We noticed a ferry crossing point in front of Mr. Kim's Cafe, to an island (don't know the name). Ferry was leaving every 15 to 20 minutes or so. Motorcycles went upper deck and bicycle at lower deck. People sat or stood around the edge of the boat. There were some flotations but surely no enough for every passenger. No one was concerned about safety as this was their daily affair. The ferry was operated by one person. When the ferry docked, a couple of attendants would help passenger push the bike or bicycle on or off the ferry. It water was calm. Wonder what if the water is choppy. Do they still operate the same way?

After a good meal, we took a slow walk back to our hotel, enjoying the world cultural heritage one more time before our departure the next day.

Monday, May 25, 2009

From Da Lat to Hoi An

Hoi An Ancient Town is an exceptionally well-preserved example of a South-East Asian trading port dating from the 15th to the 19th century. In 1999, the old town of Hoi An was declared a World Heritage by UNESSCO. The section of road leading from Da Lat to N1 was winding and down hill, from 1,450 meters to zero. For 3 hours of daylight, we could only reach Nha Trang.

We decided to wash the car before leaving Da Lat. This carwash not only was an OMO (one man operation) but also he wash car with one hand. His left arm was fracture from a fall. Needless to say, it was not much of a show for us. The washing was similar to Singapore standard, wash and wipe dry, not even vaccume the interior.

We climbed even higher to 1,550 meters after leaving Da Lat. We got a good view of the valleys which were used extensively for vege, friuts and flower farming. With its cool climate the whole year over, Da Lat is the area that supplies temperate agriculture products for all over Vietnam, for example, cabbage and cauliflower.

We were traveling eastward on the ridge of the mountains for about 30 km. The scenery was different. We saw rolling hills, farms and planes. This mountain looks like miniture version of Mt. Fuji. The slope of the mountain wasn't as symmetrical as Mt. Fuji, but it was beautiful. There was this drink stall appeared strategically at a point that was overlooking the valley. Many travellers stopped here for a drink and enjoyed the view. After we got down the hill, we saw this cow family was taking their evening stroll. We were the intruder. So, we stopped and waited for them. They decided to walk along the road for 30 meters before moving to the right.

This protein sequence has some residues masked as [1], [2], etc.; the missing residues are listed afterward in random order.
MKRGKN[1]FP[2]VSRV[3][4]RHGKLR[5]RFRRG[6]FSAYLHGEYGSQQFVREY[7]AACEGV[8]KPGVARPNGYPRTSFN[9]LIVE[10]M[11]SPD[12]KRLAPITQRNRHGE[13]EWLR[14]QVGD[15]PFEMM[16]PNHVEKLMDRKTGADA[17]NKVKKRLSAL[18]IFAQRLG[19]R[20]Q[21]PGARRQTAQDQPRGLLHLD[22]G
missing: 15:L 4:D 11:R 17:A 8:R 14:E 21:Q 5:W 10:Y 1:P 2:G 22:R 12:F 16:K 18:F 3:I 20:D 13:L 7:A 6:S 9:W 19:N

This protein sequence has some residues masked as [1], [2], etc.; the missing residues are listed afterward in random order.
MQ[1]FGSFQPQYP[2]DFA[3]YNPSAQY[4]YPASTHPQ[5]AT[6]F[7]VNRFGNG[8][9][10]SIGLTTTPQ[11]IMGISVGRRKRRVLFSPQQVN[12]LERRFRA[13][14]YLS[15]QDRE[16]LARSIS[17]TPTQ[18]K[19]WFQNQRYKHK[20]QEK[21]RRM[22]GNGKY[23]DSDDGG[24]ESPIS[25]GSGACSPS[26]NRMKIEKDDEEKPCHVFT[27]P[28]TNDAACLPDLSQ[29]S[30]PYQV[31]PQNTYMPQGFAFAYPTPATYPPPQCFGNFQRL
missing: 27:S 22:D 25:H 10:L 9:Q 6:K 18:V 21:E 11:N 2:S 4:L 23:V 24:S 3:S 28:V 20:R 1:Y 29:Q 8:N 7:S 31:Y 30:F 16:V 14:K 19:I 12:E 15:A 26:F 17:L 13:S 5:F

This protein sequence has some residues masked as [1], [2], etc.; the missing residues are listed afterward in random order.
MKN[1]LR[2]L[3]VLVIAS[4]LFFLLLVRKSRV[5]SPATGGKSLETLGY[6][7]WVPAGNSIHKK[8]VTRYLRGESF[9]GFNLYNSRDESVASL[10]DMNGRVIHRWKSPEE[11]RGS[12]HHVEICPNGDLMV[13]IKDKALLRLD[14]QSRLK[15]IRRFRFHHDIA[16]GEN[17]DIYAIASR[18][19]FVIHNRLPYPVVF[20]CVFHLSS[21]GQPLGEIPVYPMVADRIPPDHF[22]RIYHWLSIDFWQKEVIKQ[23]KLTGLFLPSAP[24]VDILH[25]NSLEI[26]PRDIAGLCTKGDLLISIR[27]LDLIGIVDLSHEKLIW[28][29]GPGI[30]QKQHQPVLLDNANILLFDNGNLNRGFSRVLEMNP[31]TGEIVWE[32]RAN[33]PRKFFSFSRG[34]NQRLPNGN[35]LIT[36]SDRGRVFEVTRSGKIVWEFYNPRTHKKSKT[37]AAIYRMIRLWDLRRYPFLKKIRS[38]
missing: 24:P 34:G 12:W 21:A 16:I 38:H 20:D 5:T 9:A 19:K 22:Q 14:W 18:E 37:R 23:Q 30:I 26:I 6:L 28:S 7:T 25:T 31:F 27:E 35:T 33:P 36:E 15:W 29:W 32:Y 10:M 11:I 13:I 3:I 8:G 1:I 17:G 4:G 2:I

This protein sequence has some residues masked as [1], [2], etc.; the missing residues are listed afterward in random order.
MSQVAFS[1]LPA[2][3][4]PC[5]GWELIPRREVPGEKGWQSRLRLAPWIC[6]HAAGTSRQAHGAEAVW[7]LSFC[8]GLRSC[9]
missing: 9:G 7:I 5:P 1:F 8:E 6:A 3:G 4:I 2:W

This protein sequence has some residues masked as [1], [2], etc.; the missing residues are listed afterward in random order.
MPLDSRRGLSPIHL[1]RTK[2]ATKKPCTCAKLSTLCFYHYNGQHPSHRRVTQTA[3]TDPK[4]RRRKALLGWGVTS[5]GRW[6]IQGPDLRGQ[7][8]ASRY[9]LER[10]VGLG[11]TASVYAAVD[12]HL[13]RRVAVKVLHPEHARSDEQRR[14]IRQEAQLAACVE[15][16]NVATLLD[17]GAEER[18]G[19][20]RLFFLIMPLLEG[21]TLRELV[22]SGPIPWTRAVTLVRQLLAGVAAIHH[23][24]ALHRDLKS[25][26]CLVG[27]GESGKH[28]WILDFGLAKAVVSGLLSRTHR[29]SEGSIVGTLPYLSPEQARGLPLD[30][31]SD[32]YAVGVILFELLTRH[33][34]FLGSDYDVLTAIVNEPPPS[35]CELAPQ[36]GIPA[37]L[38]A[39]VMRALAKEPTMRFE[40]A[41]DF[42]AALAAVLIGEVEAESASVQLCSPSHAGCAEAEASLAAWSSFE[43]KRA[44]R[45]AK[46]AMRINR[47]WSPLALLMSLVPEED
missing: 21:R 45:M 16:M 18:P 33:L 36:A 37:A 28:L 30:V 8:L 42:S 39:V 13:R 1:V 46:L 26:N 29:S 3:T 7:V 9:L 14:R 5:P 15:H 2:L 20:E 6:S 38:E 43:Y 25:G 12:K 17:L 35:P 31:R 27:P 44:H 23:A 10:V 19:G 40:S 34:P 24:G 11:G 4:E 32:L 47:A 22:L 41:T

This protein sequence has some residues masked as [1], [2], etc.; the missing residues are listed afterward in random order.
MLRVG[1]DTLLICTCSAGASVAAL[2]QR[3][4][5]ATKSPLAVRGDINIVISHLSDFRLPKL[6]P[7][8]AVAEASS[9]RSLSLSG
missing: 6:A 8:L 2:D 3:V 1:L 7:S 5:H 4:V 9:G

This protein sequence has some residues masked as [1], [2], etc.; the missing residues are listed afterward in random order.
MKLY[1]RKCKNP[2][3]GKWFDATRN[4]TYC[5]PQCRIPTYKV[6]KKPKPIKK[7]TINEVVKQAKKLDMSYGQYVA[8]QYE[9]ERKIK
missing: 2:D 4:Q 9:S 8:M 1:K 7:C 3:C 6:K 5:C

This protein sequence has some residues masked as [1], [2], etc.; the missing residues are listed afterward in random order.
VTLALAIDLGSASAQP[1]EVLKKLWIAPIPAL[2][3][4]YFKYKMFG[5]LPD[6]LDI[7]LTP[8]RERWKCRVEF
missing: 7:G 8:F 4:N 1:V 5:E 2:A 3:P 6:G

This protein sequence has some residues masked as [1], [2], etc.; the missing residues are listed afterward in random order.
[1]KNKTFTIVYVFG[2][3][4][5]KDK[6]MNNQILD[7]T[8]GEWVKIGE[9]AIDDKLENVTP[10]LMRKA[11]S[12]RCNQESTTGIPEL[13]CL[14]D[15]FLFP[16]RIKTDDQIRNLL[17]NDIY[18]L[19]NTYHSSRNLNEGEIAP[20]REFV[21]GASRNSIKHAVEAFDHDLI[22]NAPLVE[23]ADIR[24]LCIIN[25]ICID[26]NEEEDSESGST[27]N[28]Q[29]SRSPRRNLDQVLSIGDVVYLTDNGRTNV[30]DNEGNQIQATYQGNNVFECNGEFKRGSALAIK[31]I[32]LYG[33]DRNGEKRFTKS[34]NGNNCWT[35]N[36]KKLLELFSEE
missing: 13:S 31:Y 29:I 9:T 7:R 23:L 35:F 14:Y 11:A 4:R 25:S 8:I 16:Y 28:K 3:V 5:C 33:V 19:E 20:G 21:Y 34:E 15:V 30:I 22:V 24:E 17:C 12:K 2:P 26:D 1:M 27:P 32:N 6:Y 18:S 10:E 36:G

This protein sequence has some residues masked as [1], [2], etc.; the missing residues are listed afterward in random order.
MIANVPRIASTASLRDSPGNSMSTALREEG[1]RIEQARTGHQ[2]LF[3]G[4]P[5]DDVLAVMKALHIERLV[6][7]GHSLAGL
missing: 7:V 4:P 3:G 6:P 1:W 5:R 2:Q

Traveling time to Nha Trang took longer than expected. By the time we were near to Nha Trang, the sun was almost set and it was raining. We missed the opportunity to take sunset behind the mountains and the beautiful shoreline.

The city of Nha Trang is becoming more popular with the tourists in recent years. Nha Trang still retains its small town atmosphere and unspoiled. This resort town is well known for its miles of beach and the friendliness of its people. The city is flanked by nearly ten kilometers of prime beach where the water is warm year round. Just off Nha Trang is an Island called Vinpearl which is reached by a cable car that goes across the sea. The Island has a waterpark, rides, a sealife centre and Resort & Spa. If you look hard enough, you can see it from this picture.

With the help of our Miss G (GPS), we found Asia Paradise Hotel near the beach. The receptionist at the hotel was firmed on their room rate of USD60. We didn't want to waste time looking for another hotel. So, one down for not getting a discount. I took a picture with her after we had checked in.

We went across the hotel to Truc Linh 1 restaurant for our one bear and then followed with BBQ Squid, Steam Fish and Vietnamese spring rolls. They were good.